Homeless continue their battle for right to live in “Tent City”
Photo by Jes Scheinpflug

CHICAGO — Chicago’s North Side alderman, James Cappleman, has come under fire after frequently ordering the removal of homeless individuals from locations in his 46th Ward. It’s been over a week since the official eviction of inhabitants living in “Tent City.”

The encampment is a well-known homeless community under the viaducts at Lawrence and Wilson Avenue in Chicago. Since the city ordered the eviction, which it claims was necessitated by required renovation of crumbling infrastructure, organizers have come out to help transfer residents to other locations. Several volunteers have showed up with cars and moving trucks in hopes of finding another long-term public space for the inhabitants, who have accosted and relocated daily by The Chicago Police Department.

Cappleman has been accused of leading efforts to drive out the homeless community and people of color from his jurisdiction. Since the growing popularity of the Uptown neighborhood began driving up property values, people of color have slowly been gentrified out of the north side neighborhood. Nearly 2,200 white individuals have moved into to the area since the early 2000’s, leading to a shift in the residential demographics. Additionally, several of the community’s resources have been eliminated to make room for luxury developments, including the shutdown of hospitals and mental health facilities that so many low-income residents relied upon.

Many have blamed the alderman for prioritizing development projects that don’t benefit the local population. Among the list of many grievances: Cappleman has been known to target social service centers serving the ward’s poor for zoning and code violations in an attempt to shut them down. He has also previously attempted to stop the Salvation Army from feeding poor people in the ward, claiming that it was attracting needy populations to his ward. One of his first acts as alderman was the removal of basketball hoops from the ward’s playlots. Cappleman claimed the popular spots for black youth “attracted gangs.”

Now the alderman has refocused his efforts on driving out the last of those who don’t align with his long-term goals of “renovations” for the community. On September 26, 2016, after Tent City inhabitants had already been relocated multiple times, James Cappleman collaborated with police and the Stewart School developer’s construction contractor to close down and evict the homeless individuals that had peacefully camped out in an unoccupied lot.

Photo by Jes Scheinpflug

One organizer, Jes Scheinpflug a member of the Gay Liberation Network witnessed, firsthand, the continual harassment of homeless folks. According to Scheinpflug, it became quickly apparent that the residents of Tent City were not welcomed anywhere in the city. After they were pushed out of from under the viaducts on the morning of Monday September 18th, the encampment was moved slightly west; right off Marine Drive. However, they were accosted less than 24 hours later when police officers and the Chicago Department of Transportation officials came to remove them again.
Streets and Sanitation crews confiscated about a dozen tents from the new site, claiming that they were stationed on an “active construction site.” By the end of the week they had been moved to a new location practically every day, at one point having relocated four times in just 48 hours. “Most people don’t want any issues, many say they want to do this the right way” says Scheinpflug “but they need to be told where they can go.”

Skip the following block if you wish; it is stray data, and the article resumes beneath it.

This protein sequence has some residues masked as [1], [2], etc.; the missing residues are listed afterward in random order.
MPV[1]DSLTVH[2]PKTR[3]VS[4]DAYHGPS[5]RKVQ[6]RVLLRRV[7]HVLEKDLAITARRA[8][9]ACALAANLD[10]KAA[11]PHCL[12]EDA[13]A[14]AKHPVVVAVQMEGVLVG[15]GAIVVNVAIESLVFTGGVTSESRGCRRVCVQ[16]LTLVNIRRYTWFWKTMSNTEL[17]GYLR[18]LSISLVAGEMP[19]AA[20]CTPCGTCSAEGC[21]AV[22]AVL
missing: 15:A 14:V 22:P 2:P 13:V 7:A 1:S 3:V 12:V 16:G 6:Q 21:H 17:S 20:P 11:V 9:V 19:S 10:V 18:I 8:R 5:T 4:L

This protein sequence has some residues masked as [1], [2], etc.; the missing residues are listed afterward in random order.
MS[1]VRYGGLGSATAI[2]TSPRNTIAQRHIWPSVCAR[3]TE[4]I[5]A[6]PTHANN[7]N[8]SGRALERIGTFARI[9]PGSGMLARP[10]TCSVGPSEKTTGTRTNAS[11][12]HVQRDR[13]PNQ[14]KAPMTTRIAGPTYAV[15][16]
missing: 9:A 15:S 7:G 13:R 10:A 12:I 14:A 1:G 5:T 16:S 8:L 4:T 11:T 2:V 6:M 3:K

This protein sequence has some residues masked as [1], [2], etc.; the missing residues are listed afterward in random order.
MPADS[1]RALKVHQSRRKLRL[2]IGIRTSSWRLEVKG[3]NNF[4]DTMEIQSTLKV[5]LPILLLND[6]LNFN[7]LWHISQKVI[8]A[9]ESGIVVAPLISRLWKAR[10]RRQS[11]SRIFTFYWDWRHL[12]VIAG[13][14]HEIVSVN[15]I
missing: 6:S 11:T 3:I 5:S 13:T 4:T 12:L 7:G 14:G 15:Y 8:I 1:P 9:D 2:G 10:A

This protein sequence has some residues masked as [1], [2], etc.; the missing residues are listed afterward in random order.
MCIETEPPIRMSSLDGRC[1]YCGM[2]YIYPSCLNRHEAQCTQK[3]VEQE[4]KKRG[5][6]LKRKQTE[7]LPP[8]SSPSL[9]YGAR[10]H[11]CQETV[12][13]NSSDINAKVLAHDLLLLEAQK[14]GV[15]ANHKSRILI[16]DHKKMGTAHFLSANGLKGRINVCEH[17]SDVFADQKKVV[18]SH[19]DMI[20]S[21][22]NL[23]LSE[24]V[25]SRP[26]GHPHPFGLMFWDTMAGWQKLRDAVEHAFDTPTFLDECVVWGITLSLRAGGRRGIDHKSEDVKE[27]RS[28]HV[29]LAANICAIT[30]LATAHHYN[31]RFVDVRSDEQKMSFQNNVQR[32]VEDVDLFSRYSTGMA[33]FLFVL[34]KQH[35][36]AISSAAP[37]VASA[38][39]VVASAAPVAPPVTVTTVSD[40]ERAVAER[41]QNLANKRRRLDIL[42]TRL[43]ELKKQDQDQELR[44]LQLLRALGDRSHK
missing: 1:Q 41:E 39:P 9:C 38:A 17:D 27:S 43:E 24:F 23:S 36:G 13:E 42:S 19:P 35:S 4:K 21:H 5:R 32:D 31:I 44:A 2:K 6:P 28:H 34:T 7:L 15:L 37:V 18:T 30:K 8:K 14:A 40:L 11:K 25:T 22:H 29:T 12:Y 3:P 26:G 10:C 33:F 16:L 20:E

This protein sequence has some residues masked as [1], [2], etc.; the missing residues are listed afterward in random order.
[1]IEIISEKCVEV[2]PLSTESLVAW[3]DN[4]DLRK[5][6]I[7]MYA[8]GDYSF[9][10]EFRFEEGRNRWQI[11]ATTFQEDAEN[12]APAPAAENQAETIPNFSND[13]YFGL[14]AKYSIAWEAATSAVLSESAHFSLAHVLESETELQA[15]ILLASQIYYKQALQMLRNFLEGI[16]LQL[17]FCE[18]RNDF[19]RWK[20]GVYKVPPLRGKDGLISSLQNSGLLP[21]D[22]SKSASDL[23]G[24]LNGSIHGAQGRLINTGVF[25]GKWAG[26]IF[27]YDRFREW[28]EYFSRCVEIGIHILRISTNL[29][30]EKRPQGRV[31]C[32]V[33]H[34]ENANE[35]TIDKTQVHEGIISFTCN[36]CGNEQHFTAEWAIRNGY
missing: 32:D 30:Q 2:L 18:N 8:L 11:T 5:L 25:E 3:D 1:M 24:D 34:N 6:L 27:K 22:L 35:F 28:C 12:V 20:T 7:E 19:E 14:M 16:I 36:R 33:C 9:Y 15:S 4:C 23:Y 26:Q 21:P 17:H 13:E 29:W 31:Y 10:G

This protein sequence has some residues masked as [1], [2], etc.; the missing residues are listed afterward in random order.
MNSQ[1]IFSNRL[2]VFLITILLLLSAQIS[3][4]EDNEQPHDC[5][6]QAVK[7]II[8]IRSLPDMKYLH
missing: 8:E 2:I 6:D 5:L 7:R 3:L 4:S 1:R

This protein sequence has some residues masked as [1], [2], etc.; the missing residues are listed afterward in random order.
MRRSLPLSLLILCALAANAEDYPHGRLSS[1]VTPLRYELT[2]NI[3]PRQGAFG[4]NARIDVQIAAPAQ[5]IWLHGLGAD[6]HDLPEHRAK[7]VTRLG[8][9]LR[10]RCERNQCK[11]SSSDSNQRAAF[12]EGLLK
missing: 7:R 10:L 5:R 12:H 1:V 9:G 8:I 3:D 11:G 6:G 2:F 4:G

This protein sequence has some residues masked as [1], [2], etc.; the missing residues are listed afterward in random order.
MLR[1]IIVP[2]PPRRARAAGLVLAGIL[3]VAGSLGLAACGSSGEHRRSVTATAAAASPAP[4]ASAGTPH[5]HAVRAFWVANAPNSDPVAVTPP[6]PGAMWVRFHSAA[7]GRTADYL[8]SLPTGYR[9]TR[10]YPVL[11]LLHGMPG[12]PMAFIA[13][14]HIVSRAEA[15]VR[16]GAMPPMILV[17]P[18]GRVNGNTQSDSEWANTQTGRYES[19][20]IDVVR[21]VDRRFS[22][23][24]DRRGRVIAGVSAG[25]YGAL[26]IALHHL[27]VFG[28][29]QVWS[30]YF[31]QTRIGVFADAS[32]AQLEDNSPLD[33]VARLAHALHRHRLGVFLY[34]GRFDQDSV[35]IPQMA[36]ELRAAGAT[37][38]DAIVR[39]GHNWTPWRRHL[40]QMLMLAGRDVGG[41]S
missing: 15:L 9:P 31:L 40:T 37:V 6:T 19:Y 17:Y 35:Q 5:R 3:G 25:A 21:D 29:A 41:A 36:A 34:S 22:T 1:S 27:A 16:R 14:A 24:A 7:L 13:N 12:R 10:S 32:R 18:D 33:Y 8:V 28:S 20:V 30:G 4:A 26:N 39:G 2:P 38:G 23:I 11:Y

A number of organizers camped out in front of Alderman Cappleman’s office Monday night to protest the “purge” of homeless individuals in the community. Scheinpflug noted that the crowd displayed a diverse range of politics, especially among activists. “When it comes to beliefs and religions and organizing tactic we are all so different, but we keep showing up together because we believe in Tent City.” Cappleman made a brief appearance outside, where he was shouted down, before disappearing back inside his office.

Many organizers have stated that they are not interested in speaking with the alderman, as conveyed during the chants of “we want results, not words” outside of his office. “The reality is people need services and houses, and Cappleman needs to stop diverting funding,” Scheinpflug said, pointing out that “while the city claims that it doesn’t have the money to invest in long term housing options, Mayor Rahm Emanuel is quietly pushing a proposal to city council for a 95 million dollar cop academy. Our tax dollars are being invested in ways that are not actually contributing back to our communities.”

For now, the focus remains on putting pressure on the alderman, the Mayor, and other city officials to allocate funding for permanent housing solutions. In the meantime, residents have dealt with the hardships of homelessness as best they can. “They take care of each other,” says Scheinpflug who has watched the way that Tent City inhabitants share resources and provide support. “The things that the city should be doing, they’re doing for each other.”

Video: Demonstrators condemn displacement of Chicago homeless, by Earchiel Johnson



Michelle Zacarias
Michelle Zacarias

Michelle Zacarias was a staff writer at People's World. A graduate of the Univ. of Illinois in Urbana-Champaign, Zacarias invested her time in raising awareness on issues of social justice and equality. Michelle self identifies as multi-marginalized: as a Latina, a woman of color and a person with disabilities.